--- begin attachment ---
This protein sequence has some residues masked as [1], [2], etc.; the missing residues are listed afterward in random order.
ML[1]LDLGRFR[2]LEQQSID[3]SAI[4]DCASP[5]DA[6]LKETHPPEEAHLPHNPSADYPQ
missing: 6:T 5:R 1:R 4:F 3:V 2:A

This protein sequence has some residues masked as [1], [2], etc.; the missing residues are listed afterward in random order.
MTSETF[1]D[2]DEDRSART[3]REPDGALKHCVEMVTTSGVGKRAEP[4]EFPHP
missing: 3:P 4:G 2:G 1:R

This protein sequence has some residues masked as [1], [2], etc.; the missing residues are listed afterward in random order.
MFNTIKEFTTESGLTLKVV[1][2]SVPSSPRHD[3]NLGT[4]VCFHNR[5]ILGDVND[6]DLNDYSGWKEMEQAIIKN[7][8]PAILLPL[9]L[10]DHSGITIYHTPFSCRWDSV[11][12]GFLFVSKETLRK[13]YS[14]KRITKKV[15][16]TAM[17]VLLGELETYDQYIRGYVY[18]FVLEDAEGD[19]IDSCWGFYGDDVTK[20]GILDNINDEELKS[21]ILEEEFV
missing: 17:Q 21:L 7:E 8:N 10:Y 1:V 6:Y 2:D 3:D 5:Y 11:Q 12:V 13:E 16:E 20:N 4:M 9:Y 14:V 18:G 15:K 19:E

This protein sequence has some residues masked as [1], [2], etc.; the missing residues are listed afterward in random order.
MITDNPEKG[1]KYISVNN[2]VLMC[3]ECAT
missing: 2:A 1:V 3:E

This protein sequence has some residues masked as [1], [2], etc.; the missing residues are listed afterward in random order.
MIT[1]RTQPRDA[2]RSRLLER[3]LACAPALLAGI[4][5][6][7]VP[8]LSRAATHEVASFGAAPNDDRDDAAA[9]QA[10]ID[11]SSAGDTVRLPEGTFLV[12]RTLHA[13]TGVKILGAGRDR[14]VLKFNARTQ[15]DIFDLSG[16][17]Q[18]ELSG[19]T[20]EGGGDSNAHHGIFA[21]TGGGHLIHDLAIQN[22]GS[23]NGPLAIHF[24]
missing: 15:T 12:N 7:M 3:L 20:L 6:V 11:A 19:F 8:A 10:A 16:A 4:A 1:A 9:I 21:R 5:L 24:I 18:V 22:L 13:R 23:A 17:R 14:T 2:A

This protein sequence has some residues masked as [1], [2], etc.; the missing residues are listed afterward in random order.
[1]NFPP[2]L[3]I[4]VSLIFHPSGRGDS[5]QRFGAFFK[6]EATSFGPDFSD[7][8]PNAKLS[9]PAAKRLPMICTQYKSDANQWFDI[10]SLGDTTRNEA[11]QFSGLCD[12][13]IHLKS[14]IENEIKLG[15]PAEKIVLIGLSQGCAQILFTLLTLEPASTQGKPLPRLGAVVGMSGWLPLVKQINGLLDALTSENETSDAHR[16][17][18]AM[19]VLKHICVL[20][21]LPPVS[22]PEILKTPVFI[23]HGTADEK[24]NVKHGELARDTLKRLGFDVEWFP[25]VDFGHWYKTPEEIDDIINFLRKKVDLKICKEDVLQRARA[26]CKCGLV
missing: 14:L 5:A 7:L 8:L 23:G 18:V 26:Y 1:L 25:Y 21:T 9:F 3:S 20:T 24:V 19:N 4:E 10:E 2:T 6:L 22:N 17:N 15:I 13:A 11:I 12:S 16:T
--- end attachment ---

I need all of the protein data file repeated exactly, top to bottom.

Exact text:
This protein sequence has some residues masked as [1], [2], etc.; the missing residues are listed afterward in random order.
ML[1]LDLGRFR[2]LEQQSID[3]SAI[4]DCASP[5]DA[6]LKETHPPEEAHLPHNPSADYPQ
missing: 6:T 5:R 1:R 4:F 3:V 2:A

This protein sequence has some residues masked as [1], [2], etc.; the missing residues are listed afterward in random order.
MTSETF[1]D[2]DEDRSART[3]REPDGALKHCVEMVTTSGVGKRAEP[4]EFPHP
missing: 3:P 4:G 2:G 1:R

This protein sequence has some residues masked as [1], [2], etc.; the missing residues are listed afterward in random order.
MFNTIKEFTTESGLTLKVV[1][2]SVPSSPRHD[3]NLGT[4]VCFHNR[5]ILGDVND[6]DLNDYSGWKEMEQAIIKN[7][8]PAILLPL[9]L[10]DHSGITIYHTPFSCRWDSV[11][12]GFLFVSKETLRK[13]YS[14]KRITKKV[15][16]TAM[17]VLLGELETYDQYIRGYVY[18]FVLEDAEGD[19]IDSCWGFYGDDVTK[20]GILDNINDEELKS[21]ILEEEFV
missing: 17:Q 21:L 7:E 8:N 10:Y 1:V 6:Y 2:D 3:D 5:Y 11:Q 12:V 13:E 16:E 20:N 4:M 9:Y 14:V 18:G 15:K 19:E

This protein sequence has some residues masked as [1], [2], etc.; the missing residues are listed afterward in random order.
MITDNPEKG[1]KYISVNN[2]VLMC[3]ECAT
missing: 2:A 1:V 3:E

This protein sequence has some residues masked as [1], [2], etc.; the missing residues are listed afterward in random order.
MIT[1]RTQPRDA[2]RSRLLER[3]LACAPALLAGI[4][5][6][7]VP[8]LSRAATHEVASFGAAPNDDRDDAAA[9]QA[10]ID[11]SSAGDTVRLPEGTFLV[12]RTLHA[13]TGVKILGAGRDR[14]VLKFNARTQ[15]DIFDLSG[16][17]Q[18]ELSG[19]T[20]EGGGDSNAHHGIFA[21]TGGGHLIHDLAIQN[22]GS[23]NGPLAIHF[24]
missing: 15:T 12:N 7:M 3:L 20:L 6:V 11:A 19:F 8:A 10:A 16:A 4:A 1:A 9:I 21:R 5:L 24:I 18:V 22:L 13:R 23:A 17:R 14:T 2:A

This protein sequence has some residues masked as [1], [2], etc.; the missing residues are listed afterward in random order.
[1]NFPP[2]L[3]I[4]VSLIFHPSGRGDS[5]QRFGAFFK[6]EATSFGPDFSD[7][8]PNAKLS[9]PAAKRLPMICTQYKSDANQWFDI[10]SLGDTTRNEA[11]QFSGLCD[12][13]IHLKS[14]IENEIKLG[15]PAEKIVLIGLSQGCAQILFTLLTLEPASTQGKPLPRLGAVVGMSGWLPLVKQINGLLDALTSENETSDAHR[16][17][18]AM[19]VLKHICVL[20][21]LPPVS[22]PEILKTPVFI[23]HGTADEK[24]NVKHGELARDTLKRLGFDVEWFP[25]VDFGHWYKTPEEIDDIINFLRKKVDLKICKEDVLQRARA[26]CKCGLV
missing: 14:L 5:A 7:L 8:L 23:G 18:V 26:Y 1:L 25:Y 21:T 9:F 3:S 20:T 24:V 19:N 4:E 10:E 2:T 6:L 22:N 17:N 15:I 13:A 11:I 12:S 16:T